Bill Polian on Redskins' Scot McCloughan's drafts: 'Meat and potatoes' - Washington Redskins Blog - ESPN
“The foundation for San Francisco was laid when he was there and it was sound and solid,” Polian said in a conference call. “It was meat and potatoes. Not a lot of flash and dash. Just good, solid football players who block and tackle and ran and were tough. You have to give him high marks for that.”
Washington Redskins draft prospects: Texas A&M tackle Cedric Ogbuehi - Washington Redskins Blog - ESPN
What I liked: He definitely has good feet and that shows in pass protection. His issues were more about technique than agility. He moved his feet well when blocking and had no problem adjusting to the rush. You’d rarely see his feet stop moving. He showed good recognition on stunts. He can anchor fine and he does not get caught lunging or bending at the waist.
How he would fit: As a 3-4 defensive end with the ability to play inside in the nickel to collapse the pocket. The Redskins want to improve their pass rush, so if Williams falls and they like him better than the edge rushers, it’s a possibility.
Taking a look at positions that have been impacted by free agency or areas the Washington Redskins still need to address. Today: Receivers.
At first glance, the Redskins seem to be headed in the right direction following back-to-back last place finishes. Ownership hired a football lifer, Scot McCloughan, to take the reins of a personnel department that lacked direction and a core philosophy. In just four months, McCloughan appears to be making some headway. He hasn’t allowed sentimentality to interfere with business.
The Washington Redskins have a long and decorated history that features three Super Bowl titles, five total championships and a long list of Hall of Famers. It wasn't a simple task deciding who to put at No. 1 and who to leave off the list, so disagreement is welcome. Redskins expert Rich Tandler will provide analysis of the list on Friday, so be sure to check back for that.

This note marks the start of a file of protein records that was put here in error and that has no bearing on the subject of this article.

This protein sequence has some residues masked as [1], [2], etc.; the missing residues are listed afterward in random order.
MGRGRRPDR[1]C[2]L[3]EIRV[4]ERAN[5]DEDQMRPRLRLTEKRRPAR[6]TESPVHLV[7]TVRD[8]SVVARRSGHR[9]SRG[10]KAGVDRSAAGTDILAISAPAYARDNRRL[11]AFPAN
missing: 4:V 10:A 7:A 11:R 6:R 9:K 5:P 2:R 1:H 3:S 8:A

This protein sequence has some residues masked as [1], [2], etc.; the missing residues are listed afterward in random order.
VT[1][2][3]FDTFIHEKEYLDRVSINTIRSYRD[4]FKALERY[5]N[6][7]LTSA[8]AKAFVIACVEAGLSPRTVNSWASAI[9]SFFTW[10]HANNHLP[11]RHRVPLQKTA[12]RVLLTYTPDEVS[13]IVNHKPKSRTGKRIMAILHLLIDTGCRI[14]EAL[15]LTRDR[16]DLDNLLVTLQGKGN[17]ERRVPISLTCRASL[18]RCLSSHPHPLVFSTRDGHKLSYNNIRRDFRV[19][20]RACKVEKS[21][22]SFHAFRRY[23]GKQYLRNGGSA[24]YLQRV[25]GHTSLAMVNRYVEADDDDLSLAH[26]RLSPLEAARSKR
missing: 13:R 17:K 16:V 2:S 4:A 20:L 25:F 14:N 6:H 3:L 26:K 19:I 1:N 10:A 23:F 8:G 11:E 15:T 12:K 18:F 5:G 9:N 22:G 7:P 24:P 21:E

Although Redskins fans have likely tried to completely forget the 2013 campaign, they surely remember how awful the special teams performance was that season. In fact, the unit was 70 percent worse than the team that ranked 31st, according to the DVOA metric used by Football Outsiders. Last year, the kicking units were merely bad, but not historically horrible. They “improved” to 29th in the NFL. That’s commendable, we suppose, but it’s not anywhere close to where the Redskins need to be if they want to be a contending team. Can they take another, bigger stride on special teams in 2015?
It made national news before last season: The infamous phone call between Vikings running back Adrian Peterson and Cowboys owner Jerry Jones where the player told the owner of his interest in playing in Dallas. No big deal on the surface, it could be argued that the call constituted tampering, a serious charge in the NFL that can result in a host of penalties.
The Redskins have indeed loaded up on the defensive side of the ball this offseason with every free agent signing the team made going to help Joe Barry’s unit. So far they have signed three linemen, a cornerback, and two safeties. That alone could well help a unit that was near the bottom of the barrel in most significant statistical categories. But I don’t think that they are done. Yes, Scot McCloughan will continue to give the defense some building blocks in the draft.
How he fits the Redskins: The Redskins allowed 27.4 points per game last year, 29th in the NFL. Their secondary could be marginally better after some additions but if the pass defense is going to improve (24th in yards allowed, 32nd in TD passes, 32nd with 108.3 opp. passer rating) the pass rush will have to get better. Dupree is a very good if somewhat unpolished edge rusher, explosive and versatile. He played all over the Wildcats’ defensive front, inside and outside, left and right, on two feet and with his hand in the dirt. The Redskins could use a flexible player as new defensive coordinator Joe Barry will use multiple fronts and a pass rusher who can line up anywhere to keep the offensive will be welcome.